Building A Stronghold

Stronghold Extras - And Wondrous Architecture.
Stronghold Staff - And Hirelings

Stronghold Components

The remainder of this chapter consists of the descriptions of various components you can build into your stronghold. Your choice of components dictates the purpose of your stronghold, whether it’s a military fortress, palatial home, or arcane nexus. Components use the following format.
Name: The name of the component. Each component’s name is unique so that you can distinguish them.
Size: The number of stronghold spaces that the component takes up. This usually ranges from 0.5 to 2 but could theoretically go higher. Remember, a stronghold space averages 4,000 cubic feet or 400 square feet, given a 10-foot-high ceiling.
Cost: Each component has a cost associated with it, listed here in gold pieces.
Prerequisites: Some components have prerequisites, which include other components or staff. For example, if you want a dining hall, you must have a kitchen. If you have a kitchen large enough to require servants, you must have servants (purchased as an extra below) and have servants’ quarters.
Some prerequisites state that you must have a certain component “or better.” That means you must purchase either the listed component or a component of the
same type but higher quality. For example, if you need a library, the fancy library or luxury library also satisfies the prerequisite.

Table 2–1: Stronghold Components

Component Name Size (ss) Cost Prerequisites
Alchemical laboratory, basic 1 700 gp
Alchemical laboratory, fancy 1 3,000 gp Alchemist (1)
Armory, basic 1 500 gp
Armory, fancy 1 2,000 gp
Auditorium, fancy 1 2,000 gp
Auditorium, luxury 1 10,000 gp
Barbican 1 1,000 gp Guards (2)
Barracks 1 400 gp
Bath, basic 0.5 400 gp
Bath, fancy 1 2,000 gp
Bath, luxury 2 10,000 gp Servant (1), valet (1)
Bedroom suite, basic 1 800 gp
Bedroom suite, fancy 1 5,000 gp
Bedroom suite, luxury 2 25,000 gp Valet (1)
Bedrooms, basic 1 700 gp
Bedrooms, fancy 1 4,000 gp
Bedrooms, luxury 2 20,000 gp Valet (1)
Chapel, basic 1 1,000 gp
Chapel, fancy 2 6,000 gp Acolyte (1)
Chapel, luxury 2 25,000 gp Acolytes (2)
Common area, basic 1 500 gp
Common area, fancy 1 3,000 gp
Courtyard, basic 1 500 gp
Courtyard, fancy 1 3,000 gp
Courtyard, luxury 1 15,000 gp
Dining hall 2 2,000 gp Kitchen
Dining hall, fancy 2 12, 000 gp Kitchen, servant (1)
Dining hall, luxury 2 50,000 gp Luxury kitchen, servants (2)
Dock, basic 1 500 gp Laborers (2)
Dock, extended 2 3,000 gp Laborers (4)
Dock, extended dry 2 15,000 gp Laborers (6)
Gatehouse 0.5 1,000 gp
Guard post 0.5 300 gp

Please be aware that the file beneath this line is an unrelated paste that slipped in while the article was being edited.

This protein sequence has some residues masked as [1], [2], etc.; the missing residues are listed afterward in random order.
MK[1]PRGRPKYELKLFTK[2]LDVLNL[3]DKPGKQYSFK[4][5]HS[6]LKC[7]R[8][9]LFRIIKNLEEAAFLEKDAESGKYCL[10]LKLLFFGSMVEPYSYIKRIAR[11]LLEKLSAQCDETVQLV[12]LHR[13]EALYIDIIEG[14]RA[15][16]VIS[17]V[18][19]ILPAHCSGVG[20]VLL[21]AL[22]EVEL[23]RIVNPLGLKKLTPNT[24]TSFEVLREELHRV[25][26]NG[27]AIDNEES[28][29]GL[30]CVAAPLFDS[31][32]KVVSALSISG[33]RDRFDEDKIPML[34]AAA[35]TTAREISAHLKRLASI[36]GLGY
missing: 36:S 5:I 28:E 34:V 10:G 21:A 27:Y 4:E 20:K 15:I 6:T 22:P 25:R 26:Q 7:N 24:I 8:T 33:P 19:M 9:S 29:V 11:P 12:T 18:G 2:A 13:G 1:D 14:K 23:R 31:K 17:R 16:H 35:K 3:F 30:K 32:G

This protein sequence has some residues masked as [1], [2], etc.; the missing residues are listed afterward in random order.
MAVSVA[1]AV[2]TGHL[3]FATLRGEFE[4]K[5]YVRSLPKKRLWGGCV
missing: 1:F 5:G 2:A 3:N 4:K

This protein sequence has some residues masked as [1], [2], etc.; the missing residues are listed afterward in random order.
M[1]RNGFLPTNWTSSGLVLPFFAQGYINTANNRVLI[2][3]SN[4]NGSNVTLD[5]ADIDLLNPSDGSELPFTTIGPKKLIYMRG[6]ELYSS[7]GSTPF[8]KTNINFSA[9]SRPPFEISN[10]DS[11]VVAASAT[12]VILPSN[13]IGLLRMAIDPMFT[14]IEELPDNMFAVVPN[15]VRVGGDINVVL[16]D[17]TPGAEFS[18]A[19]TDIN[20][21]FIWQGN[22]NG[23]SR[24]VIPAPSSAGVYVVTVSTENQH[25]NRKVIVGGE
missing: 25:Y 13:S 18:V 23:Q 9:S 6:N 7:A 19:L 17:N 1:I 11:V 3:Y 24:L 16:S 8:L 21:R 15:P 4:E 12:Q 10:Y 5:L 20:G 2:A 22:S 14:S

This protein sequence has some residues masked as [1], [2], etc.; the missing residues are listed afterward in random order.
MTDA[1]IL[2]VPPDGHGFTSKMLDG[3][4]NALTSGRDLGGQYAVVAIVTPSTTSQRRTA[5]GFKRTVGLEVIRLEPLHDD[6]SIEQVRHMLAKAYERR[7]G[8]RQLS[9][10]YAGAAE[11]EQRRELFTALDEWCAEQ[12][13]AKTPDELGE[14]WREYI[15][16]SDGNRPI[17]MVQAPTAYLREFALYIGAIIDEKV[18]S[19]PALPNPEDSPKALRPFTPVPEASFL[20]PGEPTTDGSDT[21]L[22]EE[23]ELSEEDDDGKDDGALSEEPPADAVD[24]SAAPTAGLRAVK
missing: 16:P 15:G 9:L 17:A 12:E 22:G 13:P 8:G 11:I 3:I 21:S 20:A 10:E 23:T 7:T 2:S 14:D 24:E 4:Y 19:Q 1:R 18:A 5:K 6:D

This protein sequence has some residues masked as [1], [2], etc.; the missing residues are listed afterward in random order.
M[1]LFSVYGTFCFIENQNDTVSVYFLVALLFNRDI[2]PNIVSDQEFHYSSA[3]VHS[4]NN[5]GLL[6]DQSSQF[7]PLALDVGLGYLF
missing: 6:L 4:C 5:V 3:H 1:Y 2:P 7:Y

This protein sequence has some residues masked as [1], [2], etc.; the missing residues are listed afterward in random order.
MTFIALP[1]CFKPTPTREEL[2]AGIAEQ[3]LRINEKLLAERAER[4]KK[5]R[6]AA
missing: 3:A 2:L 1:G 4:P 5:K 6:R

Kitchen, basic 1 2,000 gp
Kitchen, fancy 1 12,000 gp Cooks (2)
Kitchen, luxury 2 50,000 gp Cooks (6)
Labyrinth 1 500 gp
Library, basic 1 500 gp
Library, fancy 1 3,000 gp
Library, luxury 2 15,000 gp Librarian (1)
Magic laboratory, basic 1 500 gp
Magic laboratory, fancy 1 3,000 gp Apprentice (1)
Prison cell 0.5 500 gp Guard (1)
Servants’ quarters 1 400 gp
Shop, basic 1 400 gp Clerk (1)
Shop, fancy 1 4,000 gp Clerks (2)
Shop, luxury 1 16,000 gp Clerks (2), guards (2)
Smithy, basic 1 500 gp Smith (1)
Smithy, fancy 1 2,000 gp Smith (1)
Stable, basic 1 1,000 gp Groom (1)
Stable, fancy 1 3,000 gp Groom (1)
Stable, luxury 1 9,000 gp Grooms (2)
Storage, basic 1 250 gp
Storage, fancy 1 1,000 gp
Storage, luxury 1 3,000 gp Clerk (1)
Study/Office, basic 0.5 200 gp
Study/Office, fancy 1 500 gp
Study/Office, luxury 1.5 15,000 gp Clerk (1)
Tavern, basic 1 900 gp Servants (2)
Tavern, fancy 1 4,000 gp Servants (3)
Tavern, luxury 1 20,000 gp Servants (4)
Throne room, basic 1 2,000 gp Servants (2)
Throne room, fancy 1 12,000 gp Servants (4)
Throne room, luxury 2 80,000 gp Servants (6)
Torture chamber 1 3,000 gp Torturer (1), guard (1)
Training area, combat 1 1,000 gp
Training area, rogue 1 2,000 gp
Trophy hall, basic 1 1,000 gp
Trophy hall, fancy (museum) 1 6,000 gp Guard (1)
Workplace, basic 1 500 gp
Workplace, fancy 1 2,000 gp

Table 2–2: Height and Depth Adjustments to Cost

Height Depth Cost Adjustment per Space
Up to 10 feet up (first two stories) First subterranean layer none
20 feet up (third story) Second subterranean layer +400 gp
30 feet up (fourth story) Third subterranean layer +1,000 gp
40 feet up (fifth story) Fourth subterranean layer +2000 gp
50 feet up (sixth story) Fifth subterranean layer +3000 gp
Each additional +10 feet Each additional subterranean layer Add 1,500 gp to adjustment
Building Up and Down

The component costs assume you’re constructing a stronghold with no more than two stories and no more than a single underground level (basement). If you want spaces whose floors are more than 10 feet aboveground level (that is, three or more stories above ground) or more than one level belowground, there’s a surcharge.
Note that it doesn’t matter how deep your subterranean layers are, though DMs should feel free to adjust these prices for extraordinary circumstances. Just because the table doesn’t list a cost adjustment for building 1,000 feet below the surface doesn’t mean that such construction always costs the list price. Costs below are per space.